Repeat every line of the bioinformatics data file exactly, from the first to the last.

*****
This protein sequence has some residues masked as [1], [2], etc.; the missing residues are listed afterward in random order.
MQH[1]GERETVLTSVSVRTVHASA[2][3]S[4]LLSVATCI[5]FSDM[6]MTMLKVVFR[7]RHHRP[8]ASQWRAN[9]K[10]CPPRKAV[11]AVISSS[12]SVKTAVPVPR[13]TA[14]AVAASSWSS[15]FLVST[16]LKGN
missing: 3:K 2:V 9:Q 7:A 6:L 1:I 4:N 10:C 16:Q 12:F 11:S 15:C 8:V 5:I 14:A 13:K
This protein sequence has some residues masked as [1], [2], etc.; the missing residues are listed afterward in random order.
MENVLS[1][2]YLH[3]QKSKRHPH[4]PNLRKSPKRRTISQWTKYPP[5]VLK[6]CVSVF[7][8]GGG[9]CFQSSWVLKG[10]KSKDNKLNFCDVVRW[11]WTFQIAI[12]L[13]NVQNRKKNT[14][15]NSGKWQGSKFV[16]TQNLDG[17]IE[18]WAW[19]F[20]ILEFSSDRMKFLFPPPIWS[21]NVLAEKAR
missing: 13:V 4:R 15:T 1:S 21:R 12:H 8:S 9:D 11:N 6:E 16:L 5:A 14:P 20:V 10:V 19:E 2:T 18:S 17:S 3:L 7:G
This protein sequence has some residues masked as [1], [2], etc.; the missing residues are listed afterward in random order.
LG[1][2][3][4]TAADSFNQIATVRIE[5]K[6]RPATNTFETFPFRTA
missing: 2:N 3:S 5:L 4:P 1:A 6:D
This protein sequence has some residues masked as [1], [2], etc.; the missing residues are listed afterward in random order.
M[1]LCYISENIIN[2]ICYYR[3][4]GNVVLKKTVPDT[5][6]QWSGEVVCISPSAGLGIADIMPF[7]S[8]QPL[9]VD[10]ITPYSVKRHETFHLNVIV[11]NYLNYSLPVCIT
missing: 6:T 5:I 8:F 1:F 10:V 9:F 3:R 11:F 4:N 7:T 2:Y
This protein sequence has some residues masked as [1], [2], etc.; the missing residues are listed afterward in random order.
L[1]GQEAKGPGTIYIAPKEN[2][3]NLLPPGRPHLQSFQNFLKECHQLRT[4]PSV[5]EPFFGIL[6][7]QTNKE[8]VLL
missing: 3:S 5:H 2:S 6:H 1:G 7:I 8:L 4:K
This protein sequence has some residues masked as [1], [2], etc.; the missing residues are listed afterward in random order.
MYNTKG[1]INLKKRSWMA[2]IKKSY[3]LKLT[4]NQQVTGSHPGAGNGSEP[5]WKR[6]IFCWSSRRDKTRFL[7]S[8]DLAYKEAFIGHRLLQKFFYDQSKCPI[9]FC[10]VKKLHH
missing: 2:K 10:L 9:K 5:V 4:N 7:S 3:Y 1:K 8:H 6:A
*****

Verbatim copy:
This protein sequence has some residues masked as [1], [2], etc.; the missing residues are listed afterward in random order.
MQH[1]GERETVLTSVSVRTVHASA[2][3]S[4]LLSVATCI[5]FSDM[6]MTMLKVVFR[7]RHHRP[8]ASQWRAN[9]K[10]CPPRKAV[11]AVISSS[12]SVKTAVPVPR[13]TA[14]AVAASSWSS[15]FLVST[16]LKGN
missing: 3:K 2:V 9:Q 7:A 6:L 1:I 4:N 10:C 16:Q 12:F 11:S 15:C 8:V 5:I 14:A 13:K
This protein sequence has some residues masked as [1], [2], etc.; the missing residues are listed afterward in random order.
MENVLS[1][2]YLH[3]QKSKRHPH[4]PNLRKSPKRRTISQWTKYPP[5]VLK[6]CVSVF[7][8]GGG[9]CFQSSWVLKG[10]KSKDNKLNFCDVVRW[11]WTFQIAI[12]L[13]NVQNRKKNT[14][15]NSGKWQGSKFV[16]TQNLDG[17]IE[18]WAW[19]F[20]ILEFSSDRMKFLFPPPIWS[21]NVLAEKAR
missing: 13:V 4:R 15:T 1:S 21:R 12:H 8:S 9:D 11:N 6:E 16:L 5:A 14:P 20:V 10:V 19:E 2:T 18:S 17:S 3:L 7:G
This protein sequence has some residues masked as [1], [2], etc.; the missing residues are listed afterward in random order.
LG[1][2][3][4]TAADSFNQIATVRIE[5]K[6]RPATNTFETFPFRTA
missing: 2:N 3:S 5:L 4:P 1:A 6:D
This protein sequence has some residues masked as [1], [2], etc.; the missing residues are listed afterward in random order.
M[1]LCYISENIIN[2]ICYYR[3][4]GNVVLKKTVPDT[5][6]QWSGEVVCISPSAGLGIADIMPF[7]S[8]QPL[9]VD[10]ITPYSVKRHETFHLNVIV[11]NYLNYSLPVCIT
missing: 6:T 5:I 8:F 1:F 10:V 9:F 3:R 11:F 4:N 7:T 2:Y
This protein sequence has some residues masked as [1], [2], etc.; the missing residues are listed afterward in random order.
L[1]GQEAKGPGTIYIAPKEN[2][3]NLLPPGRPHLQSFQNFLKECHQLRT[4]PSV[5]EPFFGIL[6][7]QTNKE[8]VLL
missing: 3:S 5:H 2:S 6:H 1:G 7:I 8:L 4:K
This protein sequence has some residues masked as [1], [2], etc.; the missing residues are listed afterward in random order.
MYNTKG[1]INLKKRSWMA[2]IKKSY[3]LKLT[4]NQQVTGSHPGAGNGSEP[5]WKR[6]IFCWSSRRDKTRFL[7]S[8]DLAYKEAFIGHRLLQKFFYDQSKCPI[9]FC[10]VKKLHH
missing: 2:K 10:L 9:K 5:V 4:N 7:S 3:Y 1:K 8:H 6:A